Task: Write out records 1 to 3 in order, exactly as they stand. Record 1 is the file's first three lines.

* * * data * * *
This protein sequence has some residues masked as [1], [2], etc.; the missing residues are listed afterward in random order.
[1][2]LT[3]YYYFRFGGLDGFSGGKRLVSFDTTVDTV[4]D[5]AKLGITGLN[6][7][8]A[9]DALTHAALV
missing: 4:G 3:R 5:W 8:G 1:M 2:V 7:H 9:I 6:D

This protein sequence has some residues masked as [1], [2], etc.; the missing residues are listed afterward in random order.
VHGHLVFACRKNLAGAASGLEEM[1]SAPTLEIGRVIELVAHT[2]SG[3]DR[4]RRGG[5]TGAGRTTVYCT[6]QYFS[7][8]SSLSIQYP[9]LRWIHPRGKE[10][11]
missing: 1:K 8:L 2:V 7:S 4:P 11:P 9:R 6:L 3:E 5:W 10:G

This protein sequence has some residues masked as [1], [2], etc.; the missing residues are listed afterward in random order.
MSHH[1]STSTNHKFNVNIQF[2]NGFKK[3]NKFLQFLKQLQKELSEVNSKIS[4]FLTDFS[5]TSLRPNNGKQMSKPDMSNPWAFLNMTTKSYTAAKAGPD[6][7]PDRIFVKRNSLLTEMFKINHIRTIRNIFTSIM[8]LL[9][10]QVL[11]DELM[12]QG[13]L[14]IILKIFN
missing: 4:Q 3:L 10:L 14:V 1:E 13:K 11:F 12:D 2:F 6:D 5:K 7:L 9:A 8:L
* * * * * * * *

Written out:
This protein sequence has some residues masked as [1], [2], etc.; the missing residues are listed afterward in random order.
[1][2]LT[3]YYYFRFGGLDGFSGGKRLVSFDTTVDTV[4]D[5]AKLGITGLN[6][7][8]A[9]DALTHAALV
missing: 4:G 3:R 5:W 8:G 1:M 2:V 7:H 9:I 6:D

This protein sequence has some residues masked as [1], [2], etc.; the missing residues are listed afterward in random order.
VHGHLVFACRKNLAGAASGLEEM[1]SAPTLEIGRVIELVAHT[2]SG[3]DR[4]RRGG[5]TGAGRTTVYCT[6]QYFS[7][8]SSLSIQYP[9]LRWIHPRGKE[10][11]
missing: 1:K 8:L 2:V 7:S 4:P 11:P 9:R 6:L 3:E 5:W 10:G

This protein sequence has some residues masked as [1], [2], etc.; the missing residues are listed afterward in random order.
MSHH[1]STSTNHKFNVNIQF[2]NGFKK[3]NKFLQFLKQLQKELSEVNSKIS[4]FLTDFS[5]TSLRPNNGKQMSKPDMSNPWAFLNMTTKSYTAAKAGPD[6][7]PDRIFVKRNSLLTEMFKINHIRTIRNIFTSIM[8]LL[9][10]QVL[11]DELM[12]QG[13]L[14]IILKIFN
missing: 4:Q 3:L 10:L 14:V 1:E 13:K 11:F 12:D 2:F 6:D 5:K 7:L 9:A 8:L